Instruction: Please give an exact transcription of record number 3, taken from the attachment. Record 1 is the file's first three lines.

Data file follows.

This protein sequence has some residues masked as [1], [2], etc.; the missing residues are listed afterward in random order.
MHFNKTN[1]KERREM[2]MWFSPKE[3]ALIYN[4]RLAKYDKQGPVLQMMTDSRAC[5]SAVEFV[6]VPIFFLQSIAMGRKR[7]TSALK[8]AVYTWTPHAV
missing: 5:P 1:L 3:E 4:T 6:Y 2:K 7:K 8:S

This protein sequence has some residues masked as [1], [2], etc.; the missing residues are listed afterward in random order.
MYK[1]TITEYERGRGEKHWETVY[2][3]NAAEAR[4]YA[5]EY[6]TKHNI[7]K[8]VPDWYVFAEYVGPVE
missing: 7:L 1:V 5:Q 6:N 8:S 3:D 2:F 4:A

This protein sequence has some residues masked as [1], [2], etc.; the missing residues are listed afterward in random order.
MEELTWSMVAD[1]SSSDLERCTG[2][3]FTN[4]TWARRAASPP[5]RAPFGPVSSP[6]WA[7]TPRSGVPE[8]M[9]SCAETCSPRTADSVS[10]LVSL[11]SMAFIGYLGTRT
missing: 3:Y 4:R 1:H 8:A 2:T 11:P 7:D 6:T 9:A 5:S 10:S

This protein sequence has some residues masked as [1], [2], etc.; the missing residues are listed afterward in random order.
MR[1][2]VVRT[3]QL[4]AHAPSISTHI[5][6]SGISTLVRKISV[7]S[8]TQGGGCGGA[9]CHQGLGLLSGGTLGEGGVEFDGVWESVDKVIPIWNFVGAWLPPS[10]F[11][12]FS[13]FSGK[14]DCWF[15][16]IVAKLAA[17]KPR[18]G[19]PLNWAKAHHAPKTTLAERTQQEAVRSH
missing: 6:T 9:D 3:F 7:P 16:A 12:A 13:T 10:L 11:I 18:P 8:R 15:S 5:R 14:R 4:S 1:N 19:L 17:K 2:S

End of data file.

This protein sequence has some residues masked as [1], [2], etc.; the missing residues are listed afterward in random order.
MEELTWSMVAD[1]SSSDLERCTG[2][3]FTN[4]TWARRAASPP[5]RAPFGPVSSP[6]WA[7]TPRSGVPE[8]M[9]SCAETCSPRTADSVS[10]LVSL[11]SMAFIGYLGTRT
missing: 3:Y 4:R 1:H 8:A 2:T 11:P 7:D 6:T 9:A 5:S 10:S